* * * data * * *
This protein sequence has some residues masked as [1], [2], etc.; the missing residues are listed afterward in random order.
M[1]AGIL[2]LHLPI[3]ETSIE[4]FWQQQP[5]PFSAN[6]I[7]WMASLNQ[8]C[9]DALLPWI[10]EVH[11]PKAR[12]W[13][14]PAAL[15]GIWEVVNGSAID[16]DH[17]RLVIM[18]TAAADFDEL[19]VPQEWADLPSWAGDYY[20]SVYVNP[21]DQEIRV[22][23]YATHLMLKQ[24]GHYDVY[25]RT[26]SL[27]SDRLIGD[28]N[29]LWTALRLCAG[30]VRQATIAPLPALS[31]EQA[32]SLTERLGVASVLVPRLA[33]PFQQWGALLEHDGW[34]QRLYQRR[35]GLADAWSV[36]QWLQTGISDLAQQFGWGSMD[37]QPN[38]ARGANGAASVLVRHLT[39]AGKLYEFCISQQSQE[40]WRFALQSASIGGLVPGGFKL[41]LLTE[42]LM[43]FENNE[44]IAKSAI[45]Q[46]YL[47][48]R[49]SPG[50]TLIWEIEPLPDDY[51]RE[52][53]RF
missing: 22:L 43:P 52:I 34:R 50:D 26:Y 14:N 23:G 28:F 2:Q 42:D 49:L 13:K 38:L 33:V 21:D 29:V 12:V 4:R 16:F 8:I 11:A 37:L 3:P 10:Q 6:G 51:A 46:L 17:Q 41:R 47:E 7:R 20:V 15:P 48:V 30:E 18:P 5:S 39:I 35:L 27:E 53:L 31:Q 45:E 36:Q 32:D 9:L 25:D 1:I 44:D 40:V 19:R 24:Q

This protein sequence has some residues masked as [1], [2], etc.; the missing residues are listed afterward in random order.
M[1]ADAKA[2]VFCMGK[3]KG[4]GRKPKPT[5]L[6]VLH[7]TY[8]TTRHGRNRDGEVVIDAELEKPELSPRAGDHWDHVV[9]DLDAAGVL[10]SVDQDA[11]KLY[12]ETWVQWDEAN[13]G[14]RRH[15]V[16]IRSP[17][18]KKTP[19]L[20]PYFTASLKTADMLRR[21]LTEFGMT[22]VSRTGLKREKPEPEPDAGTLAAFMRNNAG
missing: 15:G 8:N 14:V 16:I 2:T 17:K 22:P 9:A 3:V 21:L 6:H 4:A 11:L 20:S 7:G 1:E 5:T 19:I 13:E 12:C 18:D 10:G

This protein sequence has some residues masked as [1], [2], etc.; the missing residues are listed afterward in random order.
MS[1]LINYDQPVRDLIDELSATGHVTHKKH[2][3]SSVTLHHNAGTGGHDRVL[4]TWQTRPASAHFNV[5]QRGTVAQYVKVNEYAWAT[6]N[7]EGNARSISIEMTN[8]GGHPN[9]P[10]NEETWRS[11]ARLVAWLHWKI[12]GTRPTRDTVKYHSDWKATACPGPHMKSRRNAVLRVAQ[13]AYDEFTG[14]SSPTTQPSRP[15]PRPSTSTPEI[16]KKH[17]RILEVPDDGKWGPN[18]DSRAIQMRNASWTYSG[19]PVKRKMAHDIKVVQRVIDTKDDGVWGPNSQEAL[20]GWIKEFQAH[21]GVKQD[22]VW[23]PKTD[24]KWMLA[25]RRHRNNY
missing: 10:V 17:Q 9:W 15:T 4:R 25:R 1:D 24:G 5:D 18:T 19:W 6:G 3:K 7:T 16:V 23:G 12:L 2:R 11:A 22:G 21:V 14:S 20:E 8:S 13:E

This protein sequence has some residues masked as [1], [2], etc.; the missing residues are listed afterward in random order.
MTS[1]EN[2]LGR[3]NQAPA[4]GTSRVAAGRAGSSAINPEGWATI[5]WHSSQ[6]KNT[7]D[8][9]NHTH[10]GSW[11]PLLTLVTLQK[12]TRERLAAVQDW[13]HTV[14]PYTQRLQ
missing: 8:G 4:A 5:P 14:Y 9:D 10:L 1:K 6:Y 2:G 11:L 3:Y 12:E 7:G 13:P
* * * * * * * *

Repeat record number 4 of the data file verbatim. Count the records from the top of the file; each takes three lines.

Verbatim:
This protein sequence has some residues masked as [1], [2], etc.; the missing residues are listed afterward in random order.
MTS[1]EN[2]LGR[3]NQAPA[4]GTSRVAAGRAGSSAINPEGWATI[5]WHSSQ[6]KNT[7]D[8][9]NHTH[10]GSW[11]PLLTLVTLQK[12]TRERLAAVQDW[13]HTV[14]PYTQRLQ
missing: 8:G 4:A 5:P 14:Y 9:D 10:L 1:K 6:Y 2:G 11:L 3:Y 12:E 7:G 13:P